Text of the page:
Solar Impulse 2 lands in Cairo, completing penultimate flight to end round-the-world trip

ABU DHABI // After more than two days in the air, Solar Impulse 2 landed in Egypt on Tuesday for its penultimate stop on the plane’s world tour. The solar-powered plane completed the first solo transatlantic flight to land in Spain last month, and will continue from Cairo to Abu Dhabi, where it began its […]

ABU DHABI // After more than two days in the air, Solar Impulse 2 landed in Egypt on Tuesday for its penultimate stop on the plane’s world tour.

The solar-powered plane completed the first solo transatlantic flight to land in Spain last month, and will continue from Cairo to Abu Dhabi, where it began its round-the-world journey in March last year.

Upon departing from Spain on Monday, the flight path took Swiss pilot Andre Borschberg across the Mediterranean, crossing more national airspaces than on any other leg of the trip – including those of Tunisia, Algeria, Malta, Italy, Greece and Egypt.

Its support crew cheered as the plane, no heavier than a car but with the wingspan of a Boeing 747, landed.

“It was fantastic, everything worked well,” Mr Borschberg said, flying over the Giza Pyramids before landing at 9am UAE time.

He emerged from the cockpit and hugged Bertrand Piccard, with whom he has taken turns flying the plane around the world.

Solar Impulse is being flown on its 35,400-kilometre trip round the world in stages, with Mr Piccard and his Swiss compatriot Borschberg alternating at the controls of the single-seat plane.

The 58-year-old Piccard had flown the plane across the Atlantic in a 6,765 kilometre journey.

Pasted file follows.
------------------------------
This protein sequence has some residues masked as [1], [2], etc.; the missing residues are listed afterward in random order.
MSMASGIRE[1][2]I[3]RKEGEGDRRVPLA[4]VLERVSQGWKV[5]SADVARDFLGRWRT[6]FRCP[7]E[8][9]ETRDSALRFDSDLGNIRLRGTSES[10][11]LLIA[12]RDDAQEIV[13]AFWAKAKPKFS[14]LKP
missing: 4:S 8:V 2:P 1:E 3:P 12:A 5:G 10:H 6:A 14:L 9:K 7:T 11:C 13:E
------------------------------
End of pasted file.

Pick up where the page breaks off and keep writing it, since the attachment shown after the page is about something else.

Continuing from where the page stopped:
It completed its flight from New York to Seville in 71 hours, flying through the night with the energy stored in its 17,000 photovoltaic cells.

“It’s a new era for energy,” he said. “I love to fly this plane because when you are in the air for several days you have the impression to be in a film of science fiction.”

“You look at the sun, you look at your motors, they turn for days and for days, no fuel. And you think that’s a miracle. That’s magic. It is actually the reality of today. This is what we can do with these new technologies.”

He said the pilot takes 20-minute naps during the long flights, as the plane inches across the sky at about 48kph.

“It is comfortable. But, of course, you need to train for that. You need to train to make some exercise in the capsule, in the cockpit, because, otherwise, after several days you cannot move your legs and your arms anymore,” Mr Piccard said.

Both pilots have said they want to raise awareness of renewable energy sources and technologies with their project.

But Mr Piccard does not expect solar-powered commercial planes any time soon.

“There will not be passengers very soon in solar airplanes like ours,” he said.

“But there will be passengers very soon in electric airplanes that we will charge on the ground,” he predicted.

“On the ground you can charge batteries and you can have short-haul flights, maybe 500km, with 50 people flying in these planes,” in a decade, he said.

On the next and final leg of the journey, which could take place as early as this week, Solar Impulse will take off from Cairo for Abu Dhabi and will be piloted by Bertrand Piccard, co-founder of the project.

“It’s been a long journey, and of course, the last flight will be bittersweet but we have been waiting for this moment for a long time,” said Mr Piccard.

nalwasmi@thenational.ae

* Additional reporting by AFP

Source: uae news

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